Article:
Pop culture obsessives writing for the pop culture obsessed.

Is there a god of tanks, and if so, whose side is he on?

Every day, Watch This offers staff recommendations inspired by a new movie coming out that week. This month: The A.V. Club atones for its sins of omission, recommending the best movies of the year that we didn’t review.

White Tiger (2012)

There’s never been a war movie quite like White Tiger. Pitched somewhere between absurdist deadpan and the kind of awed, fogbound mysticism that is largely unique to Russian cinema, the opening movement—and the film feels very much like something composed in musical movements, rather than acts—follows a severely burned tank crewman as he is recovered from a battlefield, miraculously heals, and is then sent back to the front. He has no memories, so the Red Army doctors issue him a generic name, Ivan Ivanovich, and identity. This is World War II, the dog days of the Eastern Front, and, as one Soviet officer points out, you don’t need to know who you are to operate a tank.


The thing about Ivan Ivanovich (Aleksei Vertkov) is that he can hear what tanks are saying—or at least he says he can, with the kind of preternatural confidence popularly associated with sociopaths and prophets. He says war machines have souls and their own god, a gold T-34 tank that sits in the sky. And, perhaps because they can’t think of a better option, the Soviet command ends up putting him in charge of a three-man crew tasked with tracking down and defeating a mysterious German Tiger tank, painted ghostly white, which seems to appear out of nowhere. Major Fedotov (Vitaliy Kishchenko) serves as Ivan Ivanovich’s handler.

Vertkov and Kishchenko—veteran stage actors who both made their film debuts in Andrei Zvyagintsev’s The Banishment—thoroughly inhabit their characters, investing psychological depth into an overtly metaphorical scenario. (The scene where Ivan Ivanovich explains that he doesn’t want to find out if he has a wife, because doing so would take away the pension his widow’s presumably been receiving, is a perfect example of acting that’s utterly convincing without necessarily being naturalistic.) Their performances anchor an animist view of warfare, equally engrossing and puzzling, its air of unresolvable mystery reinforced by Yuri Poteenko’s trembling, rumbling orchestral score and by director Karen Shakhnazarov’s use of long, swirling Steadicam takes.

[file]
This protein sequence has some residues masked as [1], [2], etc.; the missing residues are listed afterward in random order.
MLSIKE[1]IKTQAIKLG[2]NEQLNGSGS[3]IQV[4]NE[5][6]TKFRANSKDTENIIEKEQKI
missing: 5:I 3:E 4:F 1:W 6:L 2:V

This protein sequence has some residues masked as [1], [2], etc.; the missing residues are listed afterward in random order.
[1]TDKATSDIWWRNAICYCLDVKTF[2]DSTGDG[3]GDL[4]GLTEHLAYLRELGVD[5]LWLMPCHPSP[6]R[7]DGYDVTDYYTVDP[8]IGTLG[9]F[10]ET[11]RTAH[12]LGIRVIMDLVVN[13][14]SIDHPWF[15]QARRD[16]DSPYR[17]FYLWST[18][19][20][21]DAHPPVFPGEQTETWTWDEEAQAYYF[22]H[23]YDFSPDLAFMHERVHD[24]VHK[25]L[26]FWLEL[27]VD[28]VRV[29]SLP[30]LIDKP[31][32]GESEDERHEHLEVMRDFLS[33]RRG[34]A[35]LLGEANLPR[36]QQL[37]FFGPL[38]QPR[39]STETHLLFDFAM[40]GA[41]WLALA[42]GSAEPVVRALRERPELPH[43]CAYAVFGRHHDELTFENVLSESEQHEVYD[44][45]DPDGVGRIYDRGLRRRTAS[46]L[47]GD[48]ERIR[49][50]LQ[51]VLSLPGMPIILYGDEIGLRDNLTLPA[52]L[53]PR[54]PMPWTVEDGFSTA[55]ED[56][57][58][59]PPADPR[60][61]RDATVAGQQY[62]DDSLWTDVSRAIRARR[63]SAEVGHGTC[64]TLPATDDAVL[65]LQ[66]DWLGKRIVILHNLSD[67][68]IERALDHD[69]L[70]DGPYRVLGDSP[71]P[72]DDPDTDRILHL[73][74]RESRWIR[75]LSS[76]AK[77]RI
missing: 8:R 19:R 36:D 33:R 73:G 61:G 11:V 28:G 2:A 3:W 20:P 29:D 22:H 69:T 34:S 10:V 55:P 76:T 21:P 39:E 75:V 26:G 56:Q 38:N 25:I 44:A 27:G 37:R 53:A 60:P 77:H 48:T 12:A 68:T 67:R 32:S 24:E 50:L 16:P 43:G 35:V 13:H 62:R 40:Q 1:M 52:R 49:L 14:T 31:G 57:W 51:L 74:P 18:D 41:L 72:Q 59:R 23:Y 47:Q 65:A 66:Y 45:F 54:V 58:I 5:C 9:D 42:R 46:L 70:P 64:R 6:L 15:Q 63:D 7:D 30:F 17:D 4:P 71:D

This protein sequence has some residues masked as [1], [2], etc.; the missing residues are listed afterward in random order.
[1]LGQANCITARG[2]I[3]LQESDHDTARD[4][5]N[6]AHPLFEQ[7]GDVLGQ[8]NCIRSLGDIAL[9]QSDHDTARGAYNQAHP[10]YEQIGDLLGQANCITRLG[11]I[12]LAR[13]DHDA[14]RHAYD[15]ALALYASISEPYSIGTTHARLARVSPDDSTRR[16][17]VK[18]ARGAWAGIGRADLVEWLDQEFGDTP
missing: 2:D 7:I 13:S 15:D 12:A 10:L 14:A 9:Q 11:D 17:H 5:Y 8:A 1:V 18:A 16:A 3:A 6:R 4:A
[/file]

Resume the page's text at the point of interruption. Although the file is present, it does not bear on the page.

What’s surprising, given the movie’s mythopoeic tone, is that White Tiger happens to be a first-rate, old-school action picture. Shakhnazarov—an important figure in Perestroika-era Soviet cinema who’s little known in the States—has been the head of Mosfilm, Russia’s oldest and largest studio, since the late 1990s, giving him unparalleled firepower (literally; Mosfilm’s World War II armory is legendary) to make what is essentially an art film. The result is an esoteric, personal vision of large-scale war—and one that didn’t make as much as a blip when it finally arrived in the U.S. this year, going straight to DVD.

Availability: White Tiger is available on DVD, which can be purchased through Amazon.

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